Press conferences in America were something else. The boys kept up a non-stop stream of comedy. Asked what they thought of topless bathing costumes, Ringo said seriously, with that well-known frown creasing his face: "We think they're great. We've been wearing them for years!"
Hectic days, but the big thing was that the Beatles immediately recognised any English face in the audience. Journalists who'd gone out, on spec, to see the boys were instantly recognised. And this is something that holds true even now. It's pointless suggesting that the Beatles are uniformly pleasant to everybody connected with the Press, but they certainly do always remember their mates from the early days.
Over that Elvis and the Beatles bit: it wasn't until 1965, in September again, that the two major attractions actually met up.
And the main point that came out at that historic meeting was that the Beatles virtually felt more sorry for Elvis than did Mr. P. for them. It was John who summed it all up: "When the fans went for you, you were up there all alone. With us, it's four against everybody and we can draw support from each other." And on the flying business, bugbear of all top stars, both Elvis and the Beatles said that they didn't really like it, especially the take-off and the landing. Elvis had, after all, been caught in a two-engine plane when one of the propellers failed. "I was scared", he admitted . . . but all the boys agreed that you simply had to fly to keep appointments with far-flung fans.
But two years ago the main problem, as now, was to keep the peace. It was like war breaking out whenever the Beatles appeared and it must be admitted that there were grumblings of discontent. Radio reporters were kept away from the boys, because of over-strict police control. Journalists never got to ask their questions. Even Paul, who accepted American behaviour with the mildest of comment, said: "It gets a bit much. Even if a friend, a journalist, wants to get in to see us, there's some massive police force putting up the blocks."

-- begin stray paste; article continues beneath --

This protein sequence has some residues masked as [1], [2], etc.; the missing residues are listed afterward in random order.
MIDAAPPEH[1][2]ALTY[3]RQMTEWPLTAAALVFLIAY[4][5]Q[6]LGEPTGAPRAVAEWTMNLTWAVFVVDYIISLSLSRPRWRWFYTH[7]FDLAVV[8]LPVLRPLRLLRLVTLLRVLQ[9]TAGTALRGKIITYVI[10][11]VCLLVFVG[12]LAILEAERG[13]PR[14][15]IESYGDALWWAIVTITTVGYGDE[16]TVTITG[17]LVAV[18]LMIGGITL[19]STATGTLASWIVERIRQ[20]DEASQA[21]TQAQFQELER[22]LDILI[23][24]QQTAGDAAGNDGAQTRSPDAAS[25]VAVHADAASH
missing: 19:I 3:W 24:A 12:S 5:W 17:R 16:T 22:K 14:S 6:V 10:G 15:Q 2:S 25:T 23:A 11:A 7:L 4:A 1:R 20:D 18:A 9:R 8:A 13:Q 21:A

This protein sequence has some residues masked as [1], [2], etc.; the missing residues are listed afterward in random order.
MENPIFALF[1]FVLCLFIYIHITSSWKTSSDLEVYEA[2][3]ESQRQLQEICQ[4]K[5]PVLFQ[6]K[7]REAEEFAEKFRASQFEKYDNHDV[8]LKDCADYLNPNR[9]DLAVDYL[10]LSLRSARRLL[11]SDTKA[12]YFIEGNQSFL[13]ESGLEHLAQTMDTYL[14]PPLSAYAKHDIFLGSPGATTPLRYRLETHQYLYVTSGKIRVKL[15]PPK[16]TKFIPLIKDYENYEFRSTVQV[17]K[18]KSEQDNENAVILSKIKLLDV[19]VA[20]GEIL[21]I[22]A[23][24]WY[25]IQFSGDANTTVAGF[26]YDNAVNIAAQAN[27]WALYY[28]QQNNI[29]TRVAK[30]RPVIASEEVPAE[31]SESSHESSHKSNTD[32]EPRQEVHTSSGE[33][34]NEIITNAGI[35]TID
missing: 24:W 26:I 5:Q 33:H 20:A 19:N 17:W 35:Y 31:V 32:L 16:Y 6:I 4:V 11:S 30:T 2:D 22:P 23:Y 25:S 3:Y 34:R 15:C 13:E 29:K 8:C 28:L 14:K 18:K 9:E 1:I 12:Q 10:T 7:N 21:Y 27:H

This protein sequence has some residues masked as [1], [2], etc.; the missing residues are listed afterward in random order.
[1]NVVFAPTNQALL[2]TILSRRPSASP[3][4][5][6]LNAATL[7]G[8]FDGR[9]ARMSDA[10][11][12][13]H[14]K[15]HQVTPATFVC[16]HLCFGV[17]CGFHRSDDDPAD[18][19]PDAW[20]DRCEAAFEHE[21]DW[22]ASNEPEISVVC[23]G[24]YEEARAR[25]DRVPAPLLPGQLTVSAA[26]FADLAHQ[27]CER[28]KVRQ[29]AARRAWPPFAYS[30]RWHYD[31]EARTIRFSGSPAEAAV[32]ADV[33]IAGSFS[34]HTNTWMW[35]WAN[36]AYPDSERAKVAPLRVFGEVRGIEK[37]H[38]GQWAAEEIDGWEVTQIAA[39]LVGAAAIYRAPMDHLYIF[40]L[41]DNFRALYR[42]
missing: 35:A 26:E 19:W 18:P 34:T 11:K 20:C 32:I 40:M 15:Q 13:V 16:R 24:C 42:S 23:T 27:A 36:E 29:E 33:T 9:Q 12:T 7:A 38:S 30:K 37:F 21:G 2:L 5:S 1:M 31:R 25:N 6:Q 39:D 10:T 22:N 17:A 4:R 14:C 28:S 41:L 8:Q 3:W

Meanwhile, back home, the Beatles were winning just about every pop poll. And getting invitations from their old friends back home. We think Paul probably hit on the essential loneliness of stardom when he said: "I've got this invitation to a wedding of an old mate of mine. I'd love to go. But you know how it would be. Riot scenes and all that. It'd spoil his day and it'd spoil mine. You just can't lead the sort of life you want to. And don't take this as being a knock at the fans, because we owe everything we've got to them . . ."
The Beatles came back to Britain with "A Hard Day's Night" dropping rapidly in the charts. It had had a very good run. They came back with everybody from the Prime Minister downwards singing their praises because they'd been darned good ambassadors and they'd never let Britain down. Their immediate needs included material for a new LP and for a new single. Said George: "We made our name on records and we've got to try to keep up the same standards. We can't just rush into a studio and do something and think that's all there is to it. We must work and work and work . . ."